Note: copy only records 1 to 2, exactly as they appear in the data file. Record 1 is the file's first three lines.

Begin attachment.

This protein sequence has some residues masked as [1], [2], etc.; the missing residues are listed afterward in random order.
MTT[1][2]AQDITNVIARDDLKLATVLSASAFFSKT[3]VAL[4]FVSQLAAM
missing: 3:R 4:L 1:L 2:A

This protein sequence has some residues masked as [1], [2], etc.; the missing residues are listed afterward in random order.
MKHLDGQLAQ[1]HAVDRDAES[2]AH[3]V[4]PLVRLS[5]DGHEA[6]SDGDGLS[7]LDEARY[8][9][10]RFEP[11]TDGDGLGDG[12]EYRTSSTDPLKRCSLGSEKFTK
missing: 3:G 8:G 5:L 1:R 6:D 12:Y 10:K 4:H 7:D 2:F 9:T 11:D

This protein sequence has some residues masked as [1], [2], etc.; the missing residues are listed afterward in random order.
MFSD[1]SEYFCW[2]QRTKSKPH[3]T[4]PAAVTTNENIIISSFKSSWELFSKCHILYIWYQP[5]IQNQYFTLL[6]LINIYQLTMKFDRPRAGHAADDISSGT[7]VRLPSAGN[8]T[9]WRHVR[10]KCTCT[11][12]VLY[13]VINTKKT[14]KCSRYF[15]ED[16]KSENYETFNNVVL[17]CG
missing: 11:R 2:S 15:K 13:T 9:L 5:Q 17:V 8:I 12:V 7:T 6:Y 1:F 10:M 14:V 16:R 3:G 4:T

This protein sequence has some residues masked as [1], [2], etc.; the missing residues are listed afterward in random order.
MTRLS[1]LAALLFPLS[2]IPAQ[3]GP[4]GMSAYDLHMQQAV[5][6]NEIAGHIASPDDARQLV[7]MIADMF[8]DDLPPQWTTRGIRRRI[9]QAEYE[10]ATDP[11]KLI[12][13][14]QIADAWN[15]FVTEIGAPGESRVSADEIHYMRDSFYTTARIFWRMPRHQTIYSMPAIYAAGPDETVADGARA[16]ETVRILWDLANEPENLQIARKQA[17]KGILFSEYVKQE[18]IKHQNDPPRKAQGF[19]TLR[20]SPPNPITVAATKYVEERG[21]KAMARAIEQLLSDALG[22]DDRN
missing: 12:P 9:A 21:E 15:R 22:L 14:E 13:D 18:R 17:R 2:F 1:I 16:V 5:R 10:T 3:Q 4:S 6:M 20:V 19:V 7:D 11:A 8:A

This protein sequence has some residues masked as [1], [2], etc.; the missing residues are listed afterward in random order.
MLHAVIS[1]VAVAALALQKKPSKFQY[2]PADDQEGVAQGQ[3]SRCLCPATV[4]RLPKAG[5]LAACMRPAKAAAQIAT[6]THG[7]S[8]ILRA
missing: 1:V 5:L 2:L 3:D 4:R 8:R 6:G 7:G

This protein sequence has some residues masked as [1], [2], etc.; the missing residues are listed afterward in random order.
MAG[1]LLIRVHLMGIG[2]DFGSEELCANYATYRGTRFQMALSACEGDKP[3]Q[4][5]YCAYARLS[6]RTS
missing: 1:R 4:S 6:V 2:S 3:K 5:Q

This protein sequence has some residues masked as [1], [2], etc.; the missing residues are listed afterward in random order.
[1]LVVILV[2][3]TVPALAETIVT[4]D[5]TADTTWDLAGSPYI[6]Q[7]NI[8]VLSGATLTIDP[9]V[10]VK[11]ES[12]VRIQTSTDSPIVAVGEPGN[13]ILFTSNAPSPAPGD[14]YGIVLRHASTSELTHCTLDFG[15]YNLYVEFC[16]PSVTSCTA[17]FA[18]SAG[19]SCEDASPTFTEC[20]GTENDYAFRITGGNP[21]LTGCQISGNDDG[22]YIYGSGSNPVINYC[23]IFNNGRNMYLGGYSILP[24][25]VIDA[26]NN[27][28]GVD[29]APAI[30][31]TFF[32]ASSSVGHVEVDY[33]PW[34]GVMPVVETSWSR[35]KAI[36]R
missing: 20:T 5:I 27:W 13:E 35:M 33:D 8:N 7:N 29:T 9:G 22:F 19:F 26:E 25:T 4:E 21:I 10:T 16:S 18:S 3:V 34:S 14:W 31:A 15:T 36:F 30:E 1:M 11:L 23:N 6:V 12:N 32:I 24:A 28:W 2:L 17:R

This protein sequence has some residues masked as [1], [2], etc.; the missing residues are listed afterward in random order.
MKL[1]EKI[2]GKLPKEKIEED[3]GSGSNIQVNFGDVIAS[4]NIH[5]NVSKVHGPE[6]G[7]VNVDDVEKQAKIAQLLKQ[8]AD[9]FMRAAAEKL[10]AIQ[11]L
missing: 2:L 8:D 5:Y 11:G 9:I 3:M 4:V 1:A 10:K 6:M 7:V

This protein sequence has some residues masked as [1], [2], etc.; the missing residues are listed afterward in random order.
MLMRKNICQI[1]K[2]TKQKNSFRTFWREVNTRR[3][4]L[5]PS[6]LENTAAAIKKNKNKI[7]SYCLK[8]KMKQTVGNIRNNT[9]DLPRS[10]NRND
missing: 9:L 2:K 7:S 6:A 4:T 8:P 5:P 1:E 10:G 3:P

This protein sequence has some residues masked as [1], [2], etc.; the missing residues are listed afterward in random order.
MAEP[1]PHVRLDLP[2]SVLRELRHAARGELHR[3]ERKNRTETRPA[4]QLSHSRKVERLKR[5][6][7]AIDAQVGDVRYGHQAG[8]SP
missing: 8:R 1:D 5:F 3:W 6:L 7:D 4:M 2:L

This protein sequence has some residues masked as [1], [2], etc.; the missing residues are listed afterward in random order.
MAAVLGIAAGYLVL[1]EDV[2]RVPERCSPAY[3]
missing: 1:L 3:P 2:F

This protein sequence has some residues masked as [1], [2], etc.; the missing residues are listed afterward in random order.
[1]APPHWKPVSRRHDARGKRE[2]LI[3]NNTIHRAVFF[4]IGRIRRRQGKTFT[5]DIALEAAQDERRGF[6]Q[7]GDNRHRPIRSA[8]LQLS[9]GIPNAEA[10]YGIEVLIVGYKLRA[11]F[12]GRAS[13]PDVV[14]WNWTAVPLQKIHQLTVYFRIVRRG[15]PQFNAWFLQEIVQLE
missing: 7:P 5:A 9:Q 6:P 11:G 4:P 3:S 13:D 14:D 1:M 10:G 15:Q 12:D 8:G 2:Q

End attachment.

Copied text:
This protein sequence has some residues masked as [1], [2], etc.; the missing residues are listed afterward in random order.
MTT[1][2]AQDITNVIARDDLKLATVLSASAFFSKT[3]VAL[4]FVSQLAAM
missing: 3:R 4:L 1:L 2:A

This protein sequence has some residues masked as [1], [2], etc.; the missing residues are listed afterward in random order.
MKHLDGQLAQ[1]HAVDRDAES[2]AH[3]V[4]PLVRLS[5]DGHEA[6]SDGDGLS[7]LDEARY[8][9][10]RFEP[11]TDGDGLGDG[12]EYRTSSTDPLKRCSLGSEKFTK
missing: 3:G 8:G 5:L 1:R 6:D 12:Y 10:K 4:H 7:D 2:F 9:T 11:D